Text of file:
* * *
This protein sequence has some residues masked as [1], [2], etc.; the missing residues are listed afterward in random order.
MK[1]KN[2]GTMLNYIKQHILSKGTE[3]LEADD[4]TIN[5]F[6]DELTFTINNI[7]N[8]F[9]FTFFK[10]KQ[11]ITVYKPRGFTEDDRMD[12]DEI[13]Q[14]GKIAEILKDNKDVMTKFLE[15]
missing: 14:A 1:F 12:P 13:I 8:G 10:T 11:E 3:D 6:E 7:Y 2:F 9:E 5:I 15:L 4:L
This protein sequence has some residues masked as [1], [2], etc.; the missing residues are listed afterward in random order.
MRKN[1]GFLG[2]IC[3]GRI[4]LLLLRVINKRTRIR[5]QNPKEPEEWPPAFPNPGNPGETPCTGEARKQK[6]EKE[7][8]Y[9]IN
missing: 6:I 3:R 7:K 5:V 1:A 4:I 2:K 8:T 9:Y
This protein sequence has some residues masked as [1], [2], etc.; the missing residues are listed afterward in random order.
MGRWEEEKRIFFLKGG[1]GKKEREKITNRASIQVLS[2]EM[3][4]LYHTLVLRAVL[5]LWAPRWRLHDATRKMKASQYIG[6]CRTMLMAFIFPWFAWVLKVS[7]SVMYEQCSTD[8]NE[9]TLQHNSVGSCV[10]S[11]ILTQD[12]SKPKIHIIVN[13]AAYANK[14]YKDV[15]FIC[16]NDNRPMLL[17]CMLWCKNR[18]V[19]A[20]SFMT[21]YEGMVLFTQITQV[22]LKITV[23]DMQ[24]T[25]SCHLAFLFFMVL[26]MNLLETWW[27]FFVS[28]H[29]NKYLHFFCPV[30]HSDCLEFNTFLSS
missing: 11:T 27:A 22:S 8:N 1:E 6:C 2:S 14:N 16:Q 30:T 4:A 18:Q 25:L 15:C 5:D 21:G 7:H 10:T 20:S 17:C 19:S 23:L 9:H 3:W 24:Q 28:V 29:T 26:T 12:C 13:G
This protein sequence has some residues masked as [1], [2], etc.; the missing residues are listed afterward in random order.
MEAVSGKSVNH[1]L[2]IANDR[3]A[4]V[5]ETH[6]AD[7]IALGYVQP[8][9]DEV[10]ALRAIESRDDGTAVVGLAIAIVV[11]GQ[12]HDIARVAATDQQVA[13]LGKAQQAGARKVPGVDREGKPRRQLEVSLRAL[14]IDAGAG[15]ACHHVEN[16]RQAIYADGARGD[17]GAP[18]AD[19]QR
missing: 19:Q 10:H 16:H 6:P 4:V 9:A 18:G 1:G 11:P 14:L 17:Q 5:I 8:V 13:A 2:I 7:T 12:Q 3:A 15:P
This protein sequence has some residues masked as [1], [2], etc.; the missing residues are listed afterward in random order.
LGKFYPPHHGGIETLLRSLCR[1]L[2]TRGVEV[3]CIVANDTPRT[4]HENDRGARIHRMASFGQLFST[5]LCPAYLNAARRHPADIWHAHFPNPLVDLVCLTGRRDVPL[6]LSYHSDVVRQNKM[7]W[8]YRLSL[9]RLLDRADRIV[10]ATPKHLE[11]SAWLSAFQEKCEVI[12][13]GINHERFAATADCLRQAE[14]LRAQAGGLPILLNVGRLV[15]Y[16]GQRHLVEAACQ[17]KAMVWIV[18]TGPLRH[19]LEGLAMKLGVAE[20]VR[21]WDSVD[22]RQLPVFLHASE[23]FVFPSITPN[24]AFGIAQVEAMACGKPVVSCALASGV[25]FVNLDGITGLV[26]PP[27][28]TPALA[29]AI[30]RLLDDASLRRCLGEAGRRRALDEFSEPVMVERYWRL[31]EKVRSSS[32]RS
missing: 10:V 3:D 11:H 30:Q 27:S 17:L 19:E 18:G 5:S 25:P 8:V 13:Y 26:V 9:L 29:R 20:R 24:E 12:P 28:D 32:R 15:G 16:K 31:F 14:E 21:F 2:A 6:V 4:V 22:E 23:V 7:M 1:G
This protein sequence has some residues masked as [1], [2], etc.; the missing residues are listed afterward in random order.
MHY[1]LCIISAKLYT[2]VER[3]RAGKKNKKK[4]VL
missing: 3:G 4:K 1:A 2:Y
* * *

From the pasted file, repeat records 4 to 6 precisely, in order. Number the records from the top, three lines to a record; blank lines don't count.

This protein sequence has some residues masked as [1], [2], etc.; the missing residues are listed afterward in random order.
MEAVSGKSVNH[1]L[2]IANDR[3]A[4]V[5]ETH[6]AD[7]IALGYVQP[8][9]DEV[10]ALRAIESRDDGTAVVGLAIAIVV[11]GQ[12]HDIARVAATDQQVA[13]LGKAQQAGARKVPGVDREGKPRRQLEVSLRAL[14]IDAGAG[15]ACHHVEN[16]RQAIYADGARGD[17]GAP[18]AD[19]QR
missing: 19:Q 10:H 16:H 6:P 4:V 9:A 18:G 1:G 11:P 14:L 17:Q 5:I 8:V 13:A 2:I 7:T 12:Q 3:A 15:P
This protein sequence has some residues masked as [1], [2], etc.; the missing residues are listed afterward in random order.
LGKFYPPHHGGIETLLRSLCR[1]L[2]TRGVEV[3]CIVANDTPRT[4]HENDRGARIHRMASFGQLFST[5]LCPAYLNAARRHPADIWHAHFPNPLVDLVCLTGRRDVPL[6]LSYHSDVVRQNKM[7]W[8]YRLSL[9]RLLDRADRIV[10]ATPKHLE[11]SAWLSAFQEKCEVI[12][13]GINHERFAATADCLRQAE[14]LRAQAGGLPILLNVGRLV[15]Y[16]GQRHLVEAACQ[17]KAMVWIV[18]TGPLRH[19]LEGLAMKLGVAE[20]VR[21]WDSVD[22]RQLPVFLHASE[23]FVFPSITPN[24]AFGIAQVEAMACGKPVVSCALASGV[25]FVNLDGITGLV[26]PP[27][28]TPALA[29]AI[30]RLLDDASLRRCLGEAGRRRALDEFSEPVMVERYWRL[31]EKVRSSS[32]RS
missing: 10:V 3:D 11:H 30:Q 27:S 17:L 19:E 18:G 5:S 25:P 8:V 13:Y 26:V 9:L 29:R 20:R 24:E 12:P 28:D 32:R 15:G 16:K 31:F 14:E 21:F 2:A 6:V 4:V 22:E 23:V 7:M 1:G
This protein sequence has some residues masked as [1], [2], etc.; the missing residues are listed afterward in random order.
MHY[1]LCIISAKLYT[2]VER[3]RAGKKNKKK[4]VL
missing: 3:G 4:K 1:A 2:Y